In recent weeks, there have been several important developments in litigation against companies that have experienced negative Say-on-Pay votes – what I refer to as “Sue-on-Pay” cases. It’s a good time to put these events into perspective. For public companies concerned about the adverse consequences of a failed Say-on-Pay vote, the recent litigation developments present a classic “good news - bad news” situation.
The good news for corporate boards is that two Sue-on-Pay cases have been dismissed in recent weeks:
- The U.S. District Court for the Southern District of California granted defendants’ motion to dismiss in a Say-on-Pay lawsuit involving Pico Holding, Inc. As Mike Melbinger pointed out in the Melbinger Disclosure Blog on CompensationStandards.com (subscription site), the court dismissed the plaintiffs’ case for failure to state a claim. The court relied on the language in Section 952(c) of the Dodd-Frank Act (848-page PDF), which specifically provides that “ . . . the shareholder vote . . . may not be construed . . . to create or imply any change to the fiduciary duties of such issuer or board of directors . . . [or] any additional fiduciary duties for such issuer or board of directors. . . .”
- In early January, the U.S. District Court for the District of Oregon also dismissed the Say-on-Pay lawsuit involving Umpqua Holdings, Inc. Similar to the Pico case, the court relied in part on the language in 952(c). As reported in theCorporateCounsel.net Blog, the court did not follow the reasoning of the U.S. District Court for the Southern District of Ohio, which declined to dismiss the federal Sue on Pay lawsuit involving Cincinnati Bell. The federal Cincinnati Bell decision was discussed in this prior post. [Note: After posting, I became aware that the Umpqua court dismissed the case without prejudice, meaning that the case may be revived.]
On the other hand, there was bad news recently for companies that may lose Say-on-Pay votes in the future. In December 2011, Cincinnati Bell announced that it has agreed to settle the shareholder derivative lawsuit in state court related to its negative Say-on-Pay vote (as opposed to the federal court case discussed above). The settlement in the state court case appears to be similar to that in the KeyCorp litigation, announced in March 2011. In these settlements, the defendants agree to make various changes in governance practices, and the company agrees to pay the legal fees of the plaintiffs’ law firms. In the KeyCorp case, the legal fees were $1.75 million. The fees in the Cincinnati Bell state case are still subject to negotiation and final approval (probably in April 2012), but presumably they will be substantial.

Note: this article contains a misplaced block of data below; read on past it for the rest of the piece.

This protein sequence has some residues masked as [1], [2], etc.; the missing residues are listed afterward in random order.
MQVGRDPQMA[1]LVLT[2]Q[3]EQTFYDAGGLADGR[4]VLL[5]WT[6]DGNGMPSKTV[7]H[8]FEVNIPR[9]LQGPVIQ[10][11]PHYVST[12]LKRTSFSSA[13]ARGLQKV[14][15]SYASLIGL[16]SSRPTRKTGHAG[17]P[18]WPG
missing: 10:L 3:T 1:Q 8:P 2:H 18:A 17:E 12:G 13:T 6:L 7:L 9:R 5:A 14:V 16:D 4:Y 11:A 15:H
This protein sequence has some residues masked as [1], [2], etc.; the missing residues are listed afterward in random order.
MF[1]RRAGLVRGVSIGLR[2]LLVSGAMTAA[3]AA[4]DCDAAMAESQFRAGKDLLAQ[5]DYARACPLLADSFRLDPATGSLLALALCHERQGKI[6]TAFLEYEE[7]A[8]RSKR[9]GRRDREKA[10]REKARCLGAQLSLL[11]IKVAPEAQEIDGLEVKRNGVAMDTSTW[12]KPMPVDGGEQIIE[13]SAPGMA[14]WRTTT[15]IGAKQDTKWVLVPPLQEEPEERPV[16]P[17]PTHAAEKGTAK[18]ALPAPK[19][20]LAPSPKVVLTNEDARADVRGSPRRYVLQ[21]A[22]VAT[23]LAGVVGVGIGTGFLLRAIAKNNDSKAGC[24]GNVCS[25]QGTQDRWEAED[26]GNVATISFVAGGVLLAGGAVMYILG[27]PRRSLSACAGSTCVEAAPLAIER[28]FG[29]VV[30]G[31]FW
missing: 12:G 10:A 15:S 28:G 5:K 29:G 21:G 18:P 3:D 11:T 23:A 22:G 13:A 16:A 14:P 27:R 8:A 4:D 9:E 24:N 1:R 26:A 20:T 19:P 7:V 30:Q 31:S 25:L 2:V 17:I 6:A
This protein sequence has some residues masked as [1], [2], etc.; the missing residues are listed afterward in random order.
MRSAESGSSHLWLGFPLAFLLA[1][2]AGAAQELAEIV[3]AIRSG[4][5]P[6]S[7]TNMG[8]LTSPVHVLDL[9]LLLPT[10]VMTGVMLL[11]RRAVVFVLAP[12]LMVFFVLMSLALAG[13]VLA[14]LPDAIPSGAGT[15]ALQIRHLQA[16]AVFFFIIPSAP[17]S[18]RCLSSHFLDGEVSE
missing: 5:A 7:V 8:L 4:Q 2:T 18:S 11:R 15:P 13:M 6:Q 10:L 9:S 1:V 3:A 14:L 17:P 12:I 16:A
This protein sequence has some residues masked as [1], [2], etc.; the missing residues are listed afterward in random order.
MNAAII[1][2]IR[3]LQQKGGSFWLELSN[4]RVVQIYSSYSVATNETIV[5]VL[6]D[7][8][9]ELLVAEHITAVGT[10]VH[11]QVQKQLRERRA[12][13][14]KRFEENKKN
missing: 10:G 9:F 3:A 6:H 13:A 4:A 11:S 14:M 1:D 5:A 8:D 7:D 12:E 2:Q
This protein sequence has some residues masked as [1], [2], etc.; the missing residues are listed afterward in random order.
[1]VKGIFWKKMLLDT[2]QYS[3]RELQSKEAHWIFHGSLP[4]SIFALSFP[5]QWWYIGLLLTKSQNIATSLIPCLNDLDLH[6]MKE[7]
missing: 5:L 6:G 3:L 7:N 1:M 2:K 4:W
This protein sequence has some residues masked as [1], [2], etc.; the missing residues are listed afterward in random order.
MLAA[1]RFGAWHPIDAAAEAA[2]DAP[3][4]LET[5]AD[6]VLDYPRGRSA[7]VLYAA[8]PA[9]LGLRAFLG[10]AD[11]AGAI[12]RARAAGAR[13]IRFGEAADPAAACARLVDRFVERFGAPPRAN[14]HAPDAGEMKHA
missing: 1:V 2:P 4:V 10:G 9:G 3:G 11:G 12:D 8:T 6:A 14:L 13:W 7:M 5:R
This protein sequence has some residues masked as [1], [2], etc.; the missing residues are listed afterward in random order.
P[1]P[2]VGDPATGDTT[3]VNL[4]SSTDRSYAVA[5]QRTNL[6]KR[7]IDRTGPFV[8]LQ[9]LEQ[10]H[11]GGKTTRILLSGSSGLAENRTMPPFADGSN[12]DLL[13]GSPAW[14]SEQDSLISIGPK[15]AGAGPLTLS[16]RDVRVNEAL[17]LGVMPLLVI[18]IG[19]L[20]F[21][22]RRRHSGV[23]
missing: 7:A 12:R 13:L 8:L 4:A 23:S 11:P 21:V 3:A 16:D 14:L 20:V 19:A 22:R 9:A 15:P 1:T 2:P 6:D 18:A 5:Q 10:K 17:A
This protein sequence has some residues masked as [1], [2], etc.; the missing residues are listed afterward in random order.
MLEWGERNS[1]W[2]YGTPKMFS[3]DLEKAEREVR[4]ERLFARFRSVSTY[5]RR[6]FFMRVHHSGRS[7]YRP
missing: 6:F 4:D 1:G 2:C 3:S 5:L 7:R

It is encouraging that the California federal judge in the Pico Holding case and the Oregon Federal judge in the Umpqua Holdings case followed the lead of a Georgia state court in the case involving Beazer Homes in August 2011, as reported in this blog post. These courts promptly dismissed the stockholder claims that resulted from the failed Say-on-Pay vote. More courts appear to be reading Section 952(c) of the Dodd-Frank Act as meaning what it says – the Say-on-Pay vote does not “create or imply any change” to the fiduciary duties of the company or the board. Therefore, the vote cannot be used to rebut the business judgment rule or to provide evidence that the directors breached their duties. Assuming the vast majority of courts reach this result eventually, then plaintiffs’ counsel will be discouraged from bringing such claims.
However, the settlement in the Cincinnati Bell state court litigation is likely to have the opposite effect. The announcement of the second settlement of such a case less than a year after the KeyCorp settlement, probably involving another large award of attorneys fees, is likely to encourage further litigation in the short term. This factor raises the stakes further for the 2012 Say-on-Pay vote, making it even more important for the management and boards of directors of public companies to engage with their shareholders, carefully draft their proxy statement disclosures and document their compensation decisions, and minimize the chances of a failed Say-on-Pay vote.